Before the arrival of industrial civilization on this continent, you could breathe the air and drink the water. A short 500 years later, every single mother in the world has dioxin (a chemical commonly called “the most toxic in the world”) in her breast milk, 98% of forests have been destroyed, half of all men and one third of all women now get cancer, and the Colorado River no longer reaches the ocean. Neither wind farms nor a “Solartopia™” will fix any of these things.
We cannot afford to waste any more time or energy. We must confront the reality of our situation, that industrial civilization is predicated on the death of the natural, living world.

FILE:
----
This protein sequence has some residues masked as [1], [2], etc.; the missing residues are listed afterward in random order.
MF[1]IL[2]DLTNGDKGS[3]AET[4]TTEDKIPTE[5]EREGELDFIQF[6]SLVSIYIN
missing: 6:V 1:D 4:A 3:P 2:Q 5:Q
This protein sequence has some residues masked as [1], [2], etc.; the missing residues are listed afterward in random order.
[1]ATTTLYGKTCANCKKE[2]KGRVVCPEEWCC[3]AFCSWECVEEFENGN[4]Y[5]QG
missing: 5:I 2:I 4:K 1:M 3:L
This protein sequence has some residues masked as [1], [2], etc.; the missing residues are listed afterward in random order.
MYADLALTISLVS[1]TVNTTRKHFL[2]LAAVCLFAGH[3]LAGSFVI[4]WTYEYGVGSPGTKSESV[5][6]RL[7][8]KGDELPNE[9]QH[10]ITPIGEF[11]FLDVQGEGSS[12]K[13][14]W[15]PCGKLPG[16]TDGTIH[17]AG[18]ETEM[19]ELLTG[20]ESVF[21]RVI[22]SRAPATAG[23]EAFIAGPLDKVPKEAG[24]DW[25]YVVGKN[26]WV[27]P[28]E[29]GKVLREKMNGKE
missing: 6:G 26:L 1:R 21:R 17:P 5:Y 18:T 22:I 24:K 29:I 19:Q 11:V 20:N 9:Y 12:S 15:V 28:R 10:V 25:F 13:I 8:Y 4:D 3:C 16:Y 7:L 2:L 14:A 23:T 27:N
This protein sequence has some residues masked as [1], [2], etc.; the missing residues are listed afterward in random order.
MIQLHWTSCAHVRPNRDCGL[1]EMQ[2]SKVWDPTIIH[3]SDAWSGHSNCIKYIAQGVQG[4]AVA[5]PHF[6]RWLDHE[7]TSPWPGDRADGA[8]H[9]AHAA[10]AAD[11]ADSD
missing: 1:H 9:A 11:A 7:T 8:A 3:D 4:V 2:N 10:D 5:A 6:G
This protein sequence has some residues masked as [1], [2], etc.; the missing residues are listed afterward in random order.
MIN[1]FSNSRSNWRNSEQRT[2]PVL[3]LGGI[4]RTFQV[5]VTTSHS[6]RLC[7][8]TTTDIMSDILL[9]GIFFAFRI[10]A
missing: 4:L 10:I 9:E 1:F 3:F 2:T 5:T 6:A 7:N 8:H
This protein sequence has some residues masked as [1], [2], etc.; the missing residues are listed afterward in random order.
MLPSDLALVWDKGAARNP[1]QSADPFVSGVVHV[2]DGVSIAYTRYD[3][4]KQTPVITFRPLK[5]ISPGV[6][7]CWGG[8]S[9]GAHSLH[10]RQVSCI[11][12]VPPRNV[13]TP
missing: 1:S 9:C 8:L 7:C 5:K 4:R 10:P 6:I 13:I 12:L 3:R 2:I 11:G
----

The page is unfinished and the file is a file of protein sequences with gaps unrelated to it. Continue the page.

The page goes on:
For us, the question now becomes; do we want hairdryers, or do we want safe water? Do we want HD televisions, or do we want migratory songbirds? Do we want ten episodes of “The Simpsons” at the click of a mouse, or do we want mountains? Do we want “e-readers,” or do we want a world without lakes of radioactive waste? Do we want our lifestyles of privilege and consumption, or do we want a living planet? Because in spite of our daydreams and delusions, we can’t kill this planet and live on it too.
when its population increases beyond the capacity of the land and water to provide adequate food for all, and when the unequal distribution of wealth widens into a gulf of social injustice, the result is disaster. The civilization collapses. History is replete with the ruins of civilizations such as the Mayans, Greeks, Incas, and Romans, that failed to recognize the constraints of their environment. Why are we unable to foresee the consequences of our practices?
Although this is true we can provide adequate food and water for all.